Department of Psychology at the School of Health and Psychological Sciences, City, University of London welcomes Ansgar Endress to discuss their findings on interference and memory capacity limitations as part of the research seminar series.
Working Memory (WM) retains items over brief periods of time for use by ongoing cognitive operations. WM capacity is thought to be limited to 3 or 4 items.
Such capacity limitations are often thought to reflect limitations of active maintenance mechanisms such as attention and executive function.
Here I suggest that such severe capacity-limitations mostly arise in experiments with substantial proactive interference (PI) among items, and that these limitations disappear when interference among items is reduced.
Furthermore, I provide a simple mathematical proof showing that, under general conditions, interference among memory items guarantees fixed and limited capacity limitations even in the absence of the maintenance mechanisms that are supposedly at the root of WM capacity limitations.
Interference can also mimic the predictions of different theories of WM, notably those of slot-like and continuous resource-like theories. As a result, neither the existence of WM limitations nor their shape are necessarily diagnostic of the memory mechanisms causing these limitations. Instead, at least in some situations, WM limitations might be largely automatic consequences of interference.
In line with this view, I show that the effects of interference on memory performance are relatively independent of presentation speed and executive secondary tasks, and that the forms of attention that supposedly yield capacity limitations of 3 or 4 items – simultaneous attention as measured by multiple object tracking – have fundamentally different properties from WM. In contrast, machine learning analyses of subjective participant reports in a change detection task suggest that visual WM limitations in such tasks mainly reflect encoding rather than memory limitations.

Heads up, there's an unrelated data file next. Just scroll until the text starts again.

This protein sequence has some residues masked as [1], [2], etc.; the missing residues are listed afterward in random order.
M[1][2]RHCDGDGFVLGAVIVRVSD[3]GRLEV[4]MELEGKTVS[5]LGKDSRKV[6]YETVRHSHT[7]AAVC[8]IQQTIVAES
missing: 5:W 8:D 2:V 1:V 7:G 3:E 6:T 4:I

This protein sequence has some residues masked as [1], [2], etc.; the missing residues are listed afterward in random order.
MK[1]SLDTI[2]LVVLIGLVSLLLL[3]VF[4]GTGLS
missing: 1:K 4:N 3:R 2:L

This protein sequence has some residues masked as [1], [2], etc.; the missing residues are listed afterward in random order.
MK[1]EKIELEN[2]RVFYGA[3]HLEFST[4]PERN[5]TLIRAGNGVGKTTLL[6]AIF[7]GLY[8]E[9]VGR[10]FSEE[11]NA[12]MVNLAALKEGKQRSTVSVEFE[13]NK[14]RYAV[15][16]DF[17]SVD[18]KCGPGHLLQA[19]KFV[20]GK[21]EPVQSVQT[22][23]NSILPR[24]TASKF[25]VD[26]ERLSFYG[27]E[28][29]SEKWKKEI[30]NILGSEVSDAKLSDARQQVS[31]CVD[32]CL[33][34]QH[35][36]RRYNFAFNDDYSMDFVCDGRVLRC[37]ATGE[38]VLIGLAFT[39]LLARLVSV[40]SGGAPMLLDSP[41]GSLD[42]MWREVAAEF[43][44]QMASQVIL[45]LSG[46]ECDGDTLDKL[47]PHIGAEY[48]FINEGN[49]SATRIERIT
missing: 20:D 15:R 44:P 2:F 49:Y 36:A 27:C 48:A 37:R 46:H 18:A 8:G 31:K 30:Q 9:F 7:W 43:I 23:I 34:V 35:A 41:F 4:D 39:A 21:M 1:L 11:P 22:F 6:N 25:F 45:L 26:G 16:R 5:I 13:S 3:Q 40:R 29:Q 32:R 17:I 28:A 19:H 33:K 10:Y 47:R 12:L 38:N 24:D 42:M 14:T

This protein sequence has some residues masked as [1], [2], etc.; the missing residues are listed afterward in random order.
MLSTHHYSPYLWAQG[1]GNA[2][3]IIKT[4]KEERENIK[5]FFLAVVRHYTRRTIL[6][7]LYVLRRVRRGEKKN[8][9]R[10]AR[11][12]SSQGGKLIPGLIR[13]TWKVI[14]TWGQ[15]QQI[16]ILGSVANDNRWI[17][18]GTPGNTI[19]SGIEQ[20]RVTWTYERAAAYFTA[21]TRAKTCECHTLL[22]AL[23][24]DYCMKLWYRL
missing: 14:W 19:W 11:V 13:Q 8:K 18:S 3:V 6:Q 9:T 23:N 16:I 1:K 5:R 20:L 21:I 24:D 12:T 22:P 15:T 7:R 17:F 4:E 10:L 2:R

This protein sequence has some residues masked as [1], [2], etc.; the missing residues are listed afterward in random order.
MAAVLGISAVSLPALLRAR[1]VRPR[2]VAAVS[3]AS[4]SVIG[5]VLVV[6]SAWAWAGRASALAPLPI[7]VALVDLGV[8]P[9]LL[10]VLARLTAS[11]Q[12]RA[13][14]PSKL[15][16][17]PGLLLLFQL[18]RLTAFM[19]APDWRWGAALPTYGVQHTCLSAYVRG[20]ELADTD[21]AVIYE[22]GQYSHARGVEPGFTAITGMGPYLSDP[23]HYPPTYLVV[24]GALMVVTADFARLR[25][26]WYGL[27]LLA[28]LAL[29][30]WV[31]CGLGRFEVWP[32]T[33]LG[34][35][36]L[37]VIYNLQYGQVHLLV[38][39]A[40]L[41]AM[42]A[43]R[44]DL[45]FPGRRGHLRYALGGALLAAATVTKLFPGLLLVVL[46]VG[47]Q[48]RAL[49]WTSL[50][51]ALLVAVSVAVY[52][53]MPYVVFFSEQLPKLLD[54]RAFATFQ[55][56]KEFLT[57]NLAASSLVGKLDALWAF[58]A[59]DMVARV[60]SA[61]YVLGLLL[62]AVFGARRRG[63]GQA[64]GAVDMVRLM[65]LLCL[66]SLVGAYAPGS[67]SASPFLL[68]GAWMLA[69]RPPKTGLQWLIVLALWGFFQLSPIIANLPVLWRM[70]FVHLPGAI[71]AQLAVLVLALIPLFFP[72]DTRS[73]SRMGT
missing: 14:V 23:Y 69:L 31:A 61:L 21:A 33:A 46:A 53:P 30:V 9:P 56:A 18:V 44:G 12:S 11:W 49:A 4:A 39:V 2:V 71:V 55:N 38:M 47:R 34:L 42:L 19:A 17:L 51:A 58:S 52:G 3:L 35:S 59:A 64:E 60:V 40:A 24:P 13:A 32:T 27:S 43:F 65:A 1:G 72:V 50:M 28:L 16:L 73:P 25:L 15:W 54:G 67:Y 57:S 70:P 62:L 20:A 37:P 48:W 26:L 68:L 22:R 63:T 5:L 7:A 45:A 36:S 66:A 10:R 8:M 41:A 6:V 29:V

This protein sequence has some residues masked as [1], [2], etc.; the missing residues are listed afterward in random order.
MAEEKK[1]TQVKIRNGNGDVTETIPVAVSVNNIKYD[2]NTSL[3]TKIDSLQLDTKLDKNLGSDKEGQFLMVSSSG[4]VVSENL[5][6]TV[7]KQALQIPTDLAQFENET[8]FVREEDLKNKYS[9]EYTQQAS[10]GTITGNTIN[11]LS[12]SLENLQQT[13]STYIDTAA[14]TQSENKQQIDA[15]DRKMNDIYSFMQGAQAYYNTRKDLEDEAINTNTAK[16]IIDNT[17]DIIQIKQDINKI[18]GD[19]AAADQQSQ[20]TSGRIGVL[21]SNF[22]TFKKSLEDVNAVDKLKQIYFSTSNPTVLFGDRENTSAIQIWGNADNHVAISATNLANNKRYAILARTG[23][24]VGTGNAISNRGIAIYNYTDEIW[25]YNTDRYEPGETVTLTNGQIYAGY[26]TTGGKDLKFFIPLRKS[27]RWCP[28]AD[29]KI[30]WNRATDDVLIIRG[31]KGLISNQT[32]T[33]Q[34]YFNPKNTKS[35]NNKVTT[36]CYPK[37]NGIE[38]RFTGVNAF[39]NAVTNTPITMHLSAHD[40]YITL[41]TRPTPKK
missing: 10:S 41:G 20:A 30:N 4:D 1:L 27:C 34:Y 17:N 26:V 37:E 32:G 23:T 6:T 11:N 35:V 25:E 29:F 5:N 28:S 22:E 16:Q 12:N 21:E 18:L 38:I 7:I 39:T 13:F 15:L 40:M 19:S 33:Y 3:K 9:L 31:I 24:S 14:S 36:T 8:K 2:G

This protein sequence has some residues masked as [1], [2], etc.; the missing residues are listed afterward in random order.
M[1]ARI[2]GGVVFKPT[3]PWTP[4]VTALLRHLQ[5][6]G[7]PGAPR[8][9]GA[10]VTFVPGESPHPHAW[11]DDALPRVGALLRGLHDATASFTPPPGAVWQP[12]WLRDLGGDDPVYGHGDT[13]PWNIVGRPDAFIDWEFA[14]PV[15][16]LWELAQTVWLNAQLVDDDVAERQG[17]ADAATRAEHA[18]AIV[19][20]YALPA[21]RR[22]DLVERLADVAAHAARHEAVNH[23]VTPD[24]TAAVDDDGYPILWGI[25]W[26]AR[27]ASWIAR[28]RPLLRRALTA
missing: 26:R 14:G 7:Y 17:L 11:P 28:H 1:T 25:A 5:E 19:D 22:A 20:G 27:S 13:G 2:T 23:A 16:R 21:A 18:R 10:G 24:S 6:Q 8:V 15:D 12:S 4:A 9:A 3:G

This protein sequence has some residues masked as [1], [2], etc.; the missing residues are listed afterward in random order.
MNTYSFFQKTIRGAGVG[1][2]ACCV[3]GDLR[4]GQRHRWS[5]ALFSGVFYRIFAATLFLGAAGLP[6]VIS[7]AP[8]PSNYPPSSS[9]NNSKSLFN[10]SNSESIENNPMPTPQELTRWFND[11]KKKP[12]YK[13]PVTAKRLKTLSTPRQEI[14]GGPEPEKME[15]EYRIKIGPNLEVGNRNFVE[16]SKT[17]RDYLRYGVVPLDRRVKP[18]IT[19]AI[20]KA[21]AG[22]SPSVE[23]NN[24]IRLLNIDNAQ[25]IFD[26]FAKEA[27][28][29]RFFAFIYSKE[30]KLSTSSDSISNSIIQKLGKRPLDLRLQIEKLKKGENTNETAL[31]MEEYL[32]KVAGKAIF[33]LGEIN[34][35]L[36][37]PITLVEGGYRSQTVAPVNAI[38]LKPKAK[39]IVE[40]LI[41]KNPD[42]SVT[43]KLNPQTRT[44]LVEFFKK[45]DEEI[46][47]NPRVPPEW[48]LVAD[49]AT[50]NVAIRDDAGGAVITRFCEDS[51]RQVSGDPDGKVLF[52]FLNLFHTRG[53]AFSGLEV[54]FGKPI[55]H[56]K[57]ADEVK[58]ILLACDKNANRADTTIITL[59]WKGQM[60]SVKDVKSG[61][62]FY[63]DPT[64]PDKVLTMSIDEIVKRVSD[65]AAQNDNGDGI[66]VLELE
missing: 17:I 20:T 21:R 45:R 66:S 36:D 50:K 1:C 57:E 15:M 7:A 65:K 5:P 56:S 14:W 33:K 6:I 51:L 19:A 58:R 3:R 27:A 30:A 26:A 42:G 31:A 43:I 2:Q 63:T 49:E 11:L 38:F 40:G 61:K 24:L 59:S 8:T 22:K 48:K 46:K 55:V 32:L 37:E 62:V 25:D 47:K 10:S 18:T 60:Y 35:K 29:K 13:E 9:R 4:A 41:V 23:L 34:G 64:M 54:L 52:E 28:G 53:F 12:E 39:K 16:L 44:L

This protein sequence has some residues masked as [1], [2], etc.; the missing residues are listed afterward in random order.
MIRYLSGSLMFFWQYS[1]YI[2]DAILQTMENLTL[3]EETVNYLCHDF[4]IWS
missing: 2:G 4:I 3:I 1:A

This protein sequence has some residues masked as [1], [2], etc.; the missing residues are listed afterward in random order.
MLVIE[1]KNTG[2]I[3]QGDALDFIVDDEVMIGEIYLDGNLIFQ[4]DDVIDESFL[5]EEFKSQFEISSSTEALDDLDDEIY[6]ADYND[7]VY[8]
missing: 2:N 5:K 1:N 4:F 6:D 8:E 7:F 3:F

Based on these and other experiments, I propose that, in many situations, the primary limitation of memory might be to retrieve relevant rather than irrelevant memory representations, and that this problem might be exacerbated if “crowding” of the memory space makes it hard to identify the appropriate memory items.
About the speaker
Dr Ansgar Endress is a behavioral scientist with key contributions in fields from evolutionary behavioral science to language acquisition to memory processes to social behavior.
He has worked with populations from non-human primates to human infants and adults, using a variety of behavioral assays, statistical techniques and computational models.
He is interested in how seemingly simple psychological mechanisms shared with other animals shape human-specific traits such as language.
Dr Endress trained as a generalist engineer at École Polytechnique and obtained a doctorate in Cognitive Science from the École des Hautes Études en Sciences Sociales.
Before joining City University London, he worked at the International School for Advanced Studies, Harvard University, the Massachusetts Institute of Technology, and the Universitat Pompeu Fabra (Barcelona).